161 Arguments copied by value from @_ loose constness:
162
163 # valid
164 perl -MReadonly -e'sub get { my $x=shift; Readonly $x; } my $x=1; get($x); $x+=1;'
165 perl -MReadonly -e'sub get { my $x=shift; $x+=1; } Readonly my $x=>1; get($x);'
166
167 =head2 Declare function signatures and types (target 5.20)
168
169 perlsub has this say:
170 "Some folks would prefer full alphanumeric prototypes. Alphanumerics have been
171 intentionally left out of prototypes for the express purpose of someday in the
172 future adding named, formal parameters. The current mechanism's main goal is to let
173 module writers provide better diagnostics for module users. Larry feels the
174 notation quite understandable to Perl programmers, and that it will not intrude
175 greatly upon the meat of the module, nor make it harder to read. The line noise is
176 visually encapsulated into a small pill that's easy to swallow."
177
178 We want to optionally declare function parameter names and types and
179 the return type. There is no need to come up with new keywords like
180 fun just seperate sub prototypes from sub parameters. The simple rule
181 is: If there is a whitespace or alphanumeric sequence in the protoype,
182 it's no prototype. The general rule, esp. for single parameters: If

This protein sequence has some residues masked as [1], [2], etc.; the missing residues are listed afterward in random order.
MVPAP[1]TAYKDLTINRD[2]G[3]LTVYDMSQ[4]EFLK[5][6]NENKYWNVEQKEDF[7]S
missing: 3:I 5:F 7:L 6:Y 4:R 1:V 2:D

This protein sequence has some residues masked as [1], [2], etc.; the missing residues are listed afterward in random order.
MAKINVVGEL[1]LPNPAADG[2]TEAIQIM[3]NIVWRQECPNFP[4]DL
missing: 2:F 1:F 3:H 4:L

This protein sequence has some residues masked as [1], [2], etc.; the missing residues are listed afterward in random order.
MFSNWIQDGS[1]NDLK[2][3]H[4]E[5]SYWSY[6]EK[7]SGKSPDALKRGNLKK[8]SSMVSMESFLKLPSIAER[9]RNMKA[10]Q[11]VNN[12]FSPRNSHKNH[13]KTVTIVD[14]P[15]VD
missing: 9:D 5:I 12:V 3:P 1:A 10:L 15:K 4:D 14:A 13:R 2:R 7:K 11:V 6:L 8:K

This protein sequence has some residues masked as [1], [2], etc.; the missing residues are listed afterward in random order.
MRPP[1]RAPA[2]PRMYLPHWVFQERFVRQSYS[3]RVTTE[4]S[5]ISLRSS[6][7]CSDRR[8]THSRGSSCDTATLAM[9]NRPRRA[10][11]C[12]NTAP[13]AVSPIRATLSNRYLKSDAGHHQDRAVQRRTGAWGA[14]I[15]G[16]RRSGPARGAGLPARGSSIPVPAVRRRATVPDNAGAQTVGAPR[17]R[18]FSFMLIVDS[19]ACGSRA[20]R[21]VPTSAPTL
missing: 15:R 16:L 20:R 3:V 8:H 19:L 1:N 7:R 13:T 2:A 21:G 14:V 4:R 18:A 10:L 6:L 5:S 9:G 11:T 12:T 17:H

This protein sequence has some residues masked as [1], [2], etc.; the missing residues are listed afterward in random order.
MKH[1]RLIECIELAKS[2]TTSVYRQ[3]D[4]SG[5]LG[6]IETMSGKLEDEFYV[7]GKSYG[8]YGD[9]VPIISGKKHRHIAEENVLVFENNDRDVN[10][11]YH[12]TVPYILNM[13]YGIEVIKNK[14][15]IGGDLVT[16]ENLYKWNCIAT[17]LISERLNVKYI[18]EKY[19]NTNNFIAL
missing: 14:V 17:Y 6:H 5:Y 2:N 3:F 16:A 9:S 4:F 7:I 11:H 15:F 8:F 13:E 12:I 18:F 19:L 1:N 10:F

183 there is any non-prototype character, it's an parameter declaration
184 then.
185
186 Prototype changes the parser bindings, named function signatures
187 avoids manual @_ extraction, function types and const declarations
188 will catch type errors earlier and helps in compiler-time
189 optimizations.
190
191 sub fun ($arg1) {}
192
193 Function parameters have optional names and if so use them inside the function as such.
194 @_ is not used then externaly, ony internaly.
195
196 sub adder ($arg1, $arg2) { $arg1 + arg2 }
197
198 You are able to declare types of function parameters and return values.
199
200 int sub adder (const int $arg1, const int $arg2) { $arg1 + arg2 }
201
202 You can als use types only without names. Note that the C<;> semicolon here
203 denotes the 2nd argument as optional.
204
205 int sub adder (const int; const int) { shift + shift }
206
207 With names it is better to use the C<=> syntax for optional parameter declarations
208 and a default value.
209 You are able to declare optional parameter default values with using a name and C<=>
210 and a literal default value. Default values can be constants or variables, but no
211 function calls.
212
213 int sub adder (const int $arg1, const int $arg2=0) { $arg1 + arg2 }
214 adder(1);
215 adder(1,1);
216
217 Arguments are copied by default. To use pass by reference style as with $_[0]
218 which changes the passed value, use the ref syntax \$name
219
220 int sub adder (int \$arg1, const int $arg2=0) { $arg1 += arg2 }
221 my $i=0;
222 adder($i,1);
223 adder($i,1);
224 print $i;
225 => 2
226
227 See also <Method::Signatures>.
228
229 =head3 Return type declarations